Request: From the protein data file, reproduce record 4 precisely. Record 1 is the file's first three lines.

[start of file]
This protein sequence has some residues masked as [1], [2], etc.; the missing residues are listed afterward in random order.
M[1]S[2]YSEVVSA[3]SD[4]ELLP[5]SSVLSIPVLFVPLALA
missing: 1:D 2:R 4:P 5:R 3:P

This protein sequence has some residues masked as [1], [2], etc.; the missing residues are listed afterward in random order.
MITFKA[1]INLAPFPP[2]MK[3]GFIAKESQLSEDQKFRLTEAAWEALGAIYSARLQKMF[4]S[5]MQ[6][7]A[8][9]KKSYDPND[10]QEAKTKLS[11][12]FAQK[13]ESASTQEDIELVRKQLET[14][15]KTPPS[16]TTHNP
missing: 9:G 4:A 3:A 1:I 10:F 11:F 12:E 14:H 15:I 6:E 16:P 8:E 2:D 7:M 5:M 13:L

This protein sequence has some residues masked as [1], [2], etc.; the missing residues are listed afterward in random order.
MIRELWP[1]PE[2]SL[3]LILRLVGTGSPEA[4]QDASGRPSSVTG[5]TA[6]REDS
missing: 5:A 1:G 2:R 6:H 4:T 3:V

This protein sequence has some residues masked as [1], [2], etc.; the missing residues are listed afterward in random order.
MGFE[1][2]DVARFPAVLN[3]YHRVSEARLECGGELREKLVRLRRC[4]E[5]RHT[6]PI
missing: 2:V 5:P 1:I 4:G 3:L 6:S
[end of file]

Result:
This protein sequence has some residues masked as [1], [2], etc.; the missing residues are listed afterward in random order.
MGFE[1][2]DVARFPAVLN[3]YHRVSEARLECGGELREKLVRLRRC[4]E[5]RHT[6]PI
missing: 2:V 5:P 1:I 4:G 3:L 6:S